If you have always intended to use a last will to express your final wishes when you plan your estate, you should take pause and consider alternatives. A living trust can be a better choice for a number of different reasons, and most people agree when they learn all the facts.
Last Will Drawbacks
There are some limitations and drawbacks that go along with utilization of a last will as the centerpiece of your estate plan. One of the major pitfalls is the court supervision requirement.
An executor that is named in the last will would serve as the administrator, but this individual or entity would not be allowed to act independently. The will would be admitted to probate, and the court would be involved in the process.
Probate exists to allow creditors to come forward seeking satisfaction before the assets are distributed. There is also a window of opportunity opened for anyone that wants to contest the validity of the will.
While it is true that probate serves a purpose, it has a negative impact on the rightful inheritors. Depending on the circumstances, it will typically take eight or nine months to year for the probate process to run its course. No inheritances can be distributed during this interim.
One of the reasons why people assume that a last will is the right choice is because of the expense factor. They think that it will be the most cost-effective method, but in reality, this is questionable at best.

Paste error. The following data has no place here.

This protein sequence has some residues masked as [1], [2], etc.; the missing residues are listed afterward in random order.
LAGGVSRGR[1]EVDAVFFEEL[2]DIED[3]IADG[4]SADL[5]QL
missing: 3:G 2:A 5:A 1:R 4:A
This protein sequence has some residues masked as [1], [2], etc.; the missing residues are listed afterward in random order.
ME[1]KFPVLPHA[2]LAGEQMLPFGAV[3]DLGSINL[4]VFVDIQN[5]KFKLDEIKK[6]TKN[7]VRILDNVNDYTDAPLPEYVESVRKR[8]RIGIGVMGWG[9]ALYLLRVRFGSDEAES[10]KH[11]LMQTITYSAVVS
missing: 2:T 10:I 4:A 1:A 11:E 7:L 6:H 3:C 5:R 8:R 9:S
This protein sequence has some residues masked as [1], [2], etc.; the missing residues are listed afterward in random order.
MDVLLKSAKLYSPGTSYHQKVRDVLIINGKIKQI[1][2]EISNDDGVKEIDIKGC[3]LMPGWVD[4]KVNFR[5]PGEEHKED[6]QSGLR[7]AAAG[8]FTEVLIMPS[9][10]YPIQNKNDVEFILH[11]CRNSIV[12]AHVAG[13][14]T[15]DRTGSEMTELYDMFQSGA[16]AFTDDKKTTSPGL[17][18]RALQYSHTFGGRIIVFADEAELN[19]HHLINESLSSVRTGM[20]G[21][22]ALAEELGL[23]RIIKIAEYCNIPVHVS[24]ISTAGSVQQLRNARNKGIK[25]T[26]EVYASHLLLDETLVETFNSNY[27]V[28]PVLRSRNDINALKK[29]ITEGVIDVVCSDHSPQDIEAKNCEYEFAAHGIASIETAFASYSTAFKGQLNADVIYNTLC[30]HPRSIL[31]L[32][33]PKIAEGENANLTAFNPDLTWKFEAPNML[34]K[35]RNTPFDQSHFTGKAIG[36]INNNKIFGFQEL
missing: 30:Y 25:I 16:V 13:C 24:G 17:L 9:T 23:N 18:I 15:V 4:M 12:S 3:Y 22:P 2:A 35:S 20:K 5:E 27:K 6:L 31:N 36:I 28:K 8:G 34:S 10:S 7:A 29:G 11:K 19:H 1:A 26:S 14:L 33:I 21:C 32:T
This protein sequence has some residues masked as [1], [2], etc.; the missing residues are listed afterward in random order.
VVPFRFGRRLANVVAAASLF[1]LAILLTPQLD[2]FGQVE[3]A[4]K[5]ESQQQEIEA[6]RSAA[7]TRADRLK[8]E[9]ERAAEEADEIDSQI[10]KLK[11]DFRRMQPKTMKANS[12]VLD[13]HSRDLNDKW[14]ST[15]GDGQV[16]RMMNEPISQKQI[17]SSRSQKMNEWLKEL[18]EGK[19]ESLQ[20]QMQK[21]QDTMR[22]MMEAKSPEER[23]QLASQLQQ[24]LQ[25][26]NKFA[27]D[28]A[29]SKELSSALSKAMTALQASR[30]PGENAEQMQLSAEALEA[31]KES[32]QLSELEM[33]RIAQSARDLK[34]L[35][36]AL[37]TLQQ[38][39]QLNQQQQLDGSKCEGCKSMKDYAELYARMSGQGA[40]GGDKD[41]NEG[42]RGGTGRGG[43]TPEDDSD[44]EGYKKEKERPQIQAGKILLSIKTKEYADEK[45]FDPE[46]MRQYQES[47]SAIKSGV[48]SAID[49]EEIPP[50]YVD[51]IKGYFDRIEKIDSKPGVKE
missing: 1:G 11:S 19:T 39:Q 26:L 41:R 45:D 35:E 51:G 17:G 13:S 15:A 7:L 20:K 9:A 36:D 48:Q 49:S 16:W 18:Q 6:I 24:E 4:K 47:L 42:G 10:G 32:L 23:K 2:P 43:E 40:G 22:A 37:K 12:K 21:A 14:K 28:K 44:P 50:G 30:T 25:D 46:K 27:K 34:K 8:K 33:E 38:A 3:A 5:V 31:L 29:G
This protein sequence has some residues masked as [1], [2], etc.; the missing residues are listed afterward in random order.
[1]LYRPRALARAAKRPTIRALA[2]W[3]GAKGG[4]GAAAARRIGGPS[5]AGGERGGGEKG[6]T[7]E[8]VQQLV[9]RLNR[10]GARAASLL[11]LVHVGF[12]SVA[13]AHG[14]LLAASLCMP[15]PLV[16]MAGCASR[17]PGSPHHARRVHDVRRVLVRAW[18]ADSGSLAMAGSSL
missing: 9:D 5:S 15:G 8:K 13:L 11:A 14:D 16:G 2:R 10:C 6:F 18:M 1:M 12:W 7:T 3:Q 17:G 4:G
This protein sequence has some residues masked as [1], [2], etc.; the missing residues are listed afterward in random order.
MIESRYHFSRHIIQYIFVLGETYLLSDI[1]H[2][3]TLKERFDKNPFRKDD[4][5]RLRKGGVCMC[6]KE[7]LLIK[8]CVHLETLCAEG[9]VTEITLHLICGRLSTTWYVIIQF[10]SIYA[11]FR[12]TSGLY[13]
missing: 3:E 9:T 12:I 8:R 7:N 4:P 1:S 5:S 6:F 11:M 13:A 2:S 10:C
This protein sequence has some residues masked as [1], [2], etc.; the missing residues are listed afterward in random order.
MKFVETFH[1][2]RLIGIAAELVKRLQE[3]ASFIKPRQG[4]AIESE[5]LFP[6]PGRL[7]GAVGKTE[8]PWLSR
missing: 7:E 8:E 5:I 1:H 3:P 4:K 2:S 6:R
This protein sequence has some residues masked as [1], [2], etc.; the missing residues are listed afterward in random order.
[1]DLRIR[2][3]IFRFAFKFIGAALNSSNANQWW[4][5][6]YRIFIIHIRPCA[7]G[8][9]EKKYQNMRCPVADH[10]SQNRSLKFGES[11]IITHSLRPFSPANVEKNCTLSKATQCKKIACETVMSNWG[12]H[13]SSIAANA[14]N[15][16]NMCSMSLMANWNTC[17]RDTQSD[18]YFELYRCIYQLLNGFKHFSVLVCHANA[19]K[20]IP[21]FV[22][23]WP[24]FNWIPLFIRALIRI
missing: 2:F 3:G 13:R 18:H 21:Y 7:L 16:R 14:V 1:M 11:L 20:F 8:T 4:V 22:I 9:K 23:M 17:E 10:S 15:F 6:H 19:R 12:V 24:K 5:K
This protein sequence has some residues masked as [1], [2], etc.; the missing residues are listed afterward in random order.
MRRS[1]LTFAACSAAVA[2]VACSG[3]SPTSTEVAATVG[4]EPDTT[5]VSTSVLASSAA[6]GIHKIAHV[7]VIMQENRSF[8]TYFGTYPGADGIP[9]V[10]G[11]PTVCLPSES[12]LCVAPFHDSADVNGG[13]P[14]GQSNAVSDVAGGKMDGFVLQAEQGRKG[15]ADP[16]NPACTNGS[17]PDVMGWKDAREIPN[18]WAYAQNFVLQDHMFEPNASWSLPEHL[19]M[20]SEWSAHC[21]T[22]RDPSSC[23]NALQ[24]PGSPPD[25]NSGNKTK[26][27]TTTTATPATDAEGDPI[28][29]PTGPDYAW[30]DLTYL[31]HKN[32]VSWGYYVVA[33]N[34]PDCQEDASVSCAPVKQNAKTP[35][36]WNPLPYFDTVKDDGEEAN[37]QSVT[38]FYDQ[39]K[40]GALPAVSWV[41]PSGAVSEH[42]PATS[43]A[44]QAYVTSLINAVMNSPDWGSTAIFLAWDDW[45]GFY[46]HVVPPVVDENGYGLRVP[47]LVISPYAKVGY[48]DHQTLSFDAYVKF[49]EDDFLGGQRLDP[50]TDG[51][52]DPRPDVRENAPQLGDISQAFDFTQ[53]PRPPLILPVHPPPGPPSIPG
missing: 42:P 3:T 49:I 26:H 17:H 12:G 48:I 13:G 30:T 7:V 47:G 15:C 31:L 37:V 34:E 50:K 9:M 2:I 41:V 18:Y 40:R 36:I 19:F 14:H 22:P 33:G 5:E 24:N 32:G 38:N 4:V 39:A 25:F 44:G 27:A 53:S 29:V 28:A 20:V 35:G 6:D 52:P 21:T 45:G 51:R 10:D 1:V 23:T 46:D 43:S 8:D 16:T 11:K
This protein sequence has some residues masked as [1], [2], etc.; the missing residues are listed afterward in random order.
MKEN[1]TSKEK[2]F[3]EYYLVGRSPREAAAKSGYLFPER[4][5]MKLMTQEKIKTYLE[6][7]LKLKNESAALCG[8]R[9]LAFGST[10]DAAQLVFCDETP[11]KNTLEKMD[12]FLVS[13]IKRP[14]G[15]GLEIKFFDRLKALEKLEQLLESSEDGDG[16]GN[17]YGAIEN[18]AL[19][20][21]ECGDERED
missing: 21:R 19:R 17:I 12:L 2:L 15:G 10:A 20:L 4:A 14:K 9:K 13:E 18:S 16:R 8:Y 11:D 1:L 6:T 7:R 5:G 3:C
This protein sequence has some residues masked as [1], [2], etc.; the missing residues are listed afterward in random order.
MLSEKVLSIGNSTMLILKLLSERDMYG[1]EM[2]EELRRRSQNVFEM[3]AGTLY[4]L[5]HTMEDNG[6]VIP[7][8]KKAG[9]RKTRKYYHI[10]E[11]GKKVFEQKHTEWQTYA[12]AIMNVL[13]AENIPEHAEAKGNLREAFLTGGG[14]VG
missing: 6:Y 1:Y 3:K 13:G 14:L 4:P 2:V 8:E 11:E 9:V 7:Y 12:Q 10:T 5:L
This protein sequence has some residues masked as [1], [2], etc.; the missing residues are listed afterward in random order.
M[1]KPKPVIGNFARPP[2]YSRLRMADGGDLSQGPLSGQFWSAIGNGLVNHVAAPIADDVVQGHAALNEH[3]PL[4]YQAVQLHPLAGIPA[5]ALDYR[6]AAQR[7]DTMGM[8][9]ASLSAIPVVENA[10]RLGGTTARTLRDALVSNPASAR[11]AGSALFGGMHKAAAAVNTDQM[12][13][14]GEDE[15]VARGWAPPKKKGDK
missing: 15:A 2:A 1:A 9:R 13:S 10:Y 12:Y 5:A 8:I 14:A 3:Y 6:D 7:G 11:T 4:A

There are innumerable expenses that accumulate during probate, including legal fees, court costs, the executor’s remuneration, accounting and liquidation expenses, and incidentals.
Though it is possible to embed a testamentary trust within a will, generally speaking, you would be providing lump sum inheritances if you use a will. This can be a cause for concern if you have someone on your inheritance list that is not good with money.
Living Trust Benefits
These drawbacks are avoided if you use a Revocable Living Trust. If you create a Living Trust, you could act as the trustee throughout your life. You would name a successor trustee to assume the role after you pass away, and your heirs would be successor beneficiaries.
The trustee would be empowered to distribute assets to the beneficiaries in accordance with your wishes outside of probate. If you want to allow for limited distributions over an extended period of time, you could include this stipulation in the trust declaration.
A spendthrift provision could be added that would protect the principal from the creditors of the beneficiary. You could also name a disability trustee to manage the trust in the event of your incapacity.
Changing the Trust Terms
You would have total control of the assets in the trust throughout your life, so you would be able to use resources that you have conveyed into the trust as you see fit. If you ever want to change the terms, you would have the ability to do so at any time. It would also be possible to add or remove beneficiaries, and you could change the successor trustee designation.
There are essentially three different ways to change an existing Revocable Living Trust. You could create an amendment to go along with the existing document, and another option would be a trust restatement. The most extreme course of action would be to revoke the trust entirely and create a brand-new Revocable Living Trust.
Take Action Today!
An attorney from our firm would be glad to help if you would like to discuss your estate planning needs with a licensed professional. You can give us a call at 513-721-1513 to schedule a consultation, and there is a contact form on this website that you can use to send us a message.